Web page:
how to tackle baffling short sentences?

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hlawson38
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how to tackle baffling short sentences?

Post by hlawson38 » Tue Jan 30, 2018 9:14 pm

Problem: I stumble over short sentences that I cannot make out until after I have consulted a translation. Below is the most recent one.
Adeo nihil patitur hominum vita, omni ex parte beatum esse.
(Erasmus, Moriae Encomium, part 14.)

What should I have done after I realized I was baffled, and before resorting to a translation?

anphph
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Re: how to tackle baffling short sentences?

Post by anphph » Tue Jan 30, 2018 9:24 pm

What is it that baffles you? Or, more constructively, what was it that baffled you in this particular one?

hlawson38
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Re: how to tackle baffling short sentences?

Post by hlawson38 » Tue Jan 30, 2018 9:39 pm

anphph wrote:What is it that baffles you? Or, more constructively, what was it that baffled you in this particular one?
Would you would tell me how you constructed the meaning of the sentence, in as detailed a way as you can? The way I constructed the meaning, after I knew what it might be from reading a translation, was to go through the sentence again, and look for phrases that had to match the translator's meaning. This is no way to read Latin.

Suppose you were reading with others, and everybody else complained about this sentence, but you got it. What would you tell them?

The problem with bafflement, is that it seems one has driven into the ditch, but has no idea how to get out, or what clues one missed that would have kept him in the road.

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Re: how to tackle baffling short sentences?

Post by hlawson38 » Tue Jan 30, 2018 10:09 pm

I believe one cause of my confusion was ignorance of an idiomatic meaning of "adeo nihil". It did not even occur to me to google "adeo nihil", which I just did. I don't know if knowing this would have solved the problem.

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Re: how to tackle baffling short sentences?

Post by anphph » Tue Jan 30, 2018 10:20 pm

I guess in this particular instance the problem is that "nihil" is not the object of "patitur", as could be expected after having read "nihil patitur hominum vita". You would read the second clause and be left hanging. "Nihil" must therefore be an adverb in this circumstances, and the object of "patitur" is the whole second clause. Adeo nihil hominum vita [omni ex parte beatum esse] patitur." You could have guessed this earlier because adeo tends to be found with adjectives and adverbs, not so much with nouns, and it being paired with nihil could have rung a bell.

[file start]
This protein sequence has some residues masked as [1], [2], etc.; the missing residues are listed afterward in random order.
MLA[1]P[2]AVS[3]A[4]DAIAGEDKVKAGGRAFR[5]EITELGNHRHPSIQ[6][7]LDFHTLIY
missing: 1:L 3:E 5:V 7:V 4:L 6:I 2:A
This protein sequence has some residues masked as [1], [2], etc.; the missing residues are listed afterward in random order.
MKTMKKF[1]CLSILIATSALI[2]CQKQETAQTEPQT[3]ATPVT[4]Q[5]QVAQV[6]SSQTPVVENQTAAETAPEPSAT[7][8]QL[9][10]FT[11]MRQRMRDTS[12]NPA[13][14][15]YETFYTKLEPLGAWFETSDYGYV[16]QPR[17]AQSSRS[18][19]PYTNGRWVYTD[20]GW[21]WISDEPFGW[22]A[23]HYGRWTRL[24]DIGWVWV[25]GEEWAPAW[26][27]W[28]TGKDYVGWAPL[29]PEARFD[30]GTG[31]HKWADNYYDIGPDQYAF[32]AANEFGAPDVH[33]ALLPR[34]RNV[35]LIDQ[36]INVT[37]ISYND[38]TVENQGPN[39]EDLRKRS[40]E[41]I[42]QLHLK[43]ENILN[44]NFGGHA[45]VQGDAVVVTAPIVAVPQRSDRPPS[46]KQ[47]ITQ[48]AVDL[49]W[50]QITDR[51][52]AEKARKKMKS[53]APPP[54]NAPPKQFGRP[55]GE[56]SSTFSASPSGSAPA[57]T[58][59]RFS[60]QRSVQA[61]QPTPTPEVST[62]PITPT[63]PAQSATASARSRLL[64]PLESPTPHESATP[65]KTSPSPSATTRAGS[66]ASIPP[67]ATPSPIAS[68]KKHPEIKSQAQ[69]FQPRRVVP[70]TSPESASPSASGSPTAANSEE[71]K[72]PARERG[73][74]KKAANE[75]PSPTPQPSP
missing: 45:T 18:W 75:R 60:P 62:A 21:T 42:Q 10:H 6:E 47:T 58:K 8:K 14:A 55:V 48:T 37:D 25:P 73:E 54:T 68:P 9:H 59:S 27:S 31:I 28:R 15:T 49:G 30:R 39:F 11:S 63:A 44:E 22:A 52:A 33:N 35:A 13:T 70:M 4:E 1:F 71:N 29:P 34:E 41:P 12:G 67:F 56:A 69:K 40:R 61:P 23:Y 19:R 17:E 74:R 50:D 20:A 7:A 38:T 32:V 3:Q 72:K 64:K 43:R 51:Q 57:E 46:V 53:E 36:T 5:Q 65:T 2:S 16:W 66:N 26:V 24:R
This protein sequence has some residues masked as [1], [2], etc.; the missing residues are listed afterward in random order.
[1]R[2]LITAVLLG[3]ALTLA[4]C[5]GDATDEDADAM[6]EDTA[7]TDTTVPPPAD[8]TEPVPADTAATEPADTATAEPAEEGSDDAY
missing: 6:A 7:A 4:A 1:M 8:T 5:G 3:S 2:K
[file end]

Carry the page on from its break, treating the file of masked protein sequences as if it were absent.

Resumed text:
There's also the fact that you have "omni ex parte beatum esse", whereas, grammatically, one couldn't be faulted for expecting "omni ex parte beată esse", since the nominal subject is still vită*. But in impersonal sentences of this kind ("hominum vita" is equivalent to an impersonal 3rd person, maybe even passive), and such slides into accusative sentences are common.

* Unless there's a subject coming from a previous sentence, an 'eum hominem' or equivalent.

In more general terms, there's not much I can tell you. In longer sentences we tend to have fuller context on which to hang, though I'm sure we still miss - I know I do - out a lot because I assume or think I know something, which in reality I understand less than I think I did. In the flow of larger sentences this goes unnoticed more easily, whereas in shorter sentences there's much less breathing room to just "wing it". Nonetheless, it's very easy to be thrown off in any language - it suffices not to know that this preposition can take that case, or that this verb has this nuance when paired with that noun, or anything of the sort.

I'm reading The Libation Bearers at the moment. In line 521 Orestes says "ὧδ' ἔχει λόγος". I read it and I didn't even give it a second thought, it means "I'm done speaking", I assumed. But I'm following a commentary, and there was half a dozen lines discussing the formulation of proverb indicated by that sentence indicated. It had gone completely over my head. I suspect this is impossible to avoid without great erudition and past readings. In the meantime, we keep on dragging ourselves forward.

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Re: how to tackle baffling short sentences?

Post by mwh » Tue Jan 30, 2018 10:40 pm

Well here’s how I’d approach it, taking it as it comes.
Adeo nihil patitur: is nihil the direct object or is it adverbial? I guess we’ll find out in due course—very soon, in fact.
hominum vita: looks like the subject, don’t see how it could make sense as ablative
omni ex parte beatum esse.: ah, an infinitive construction. Is this dependent on patitur, is this what human life doesn’t “suffer”? Does “suffer” here mean something like “tolerate” or “allow” (well attested dictionary meanings)?
omni ex parte must go together.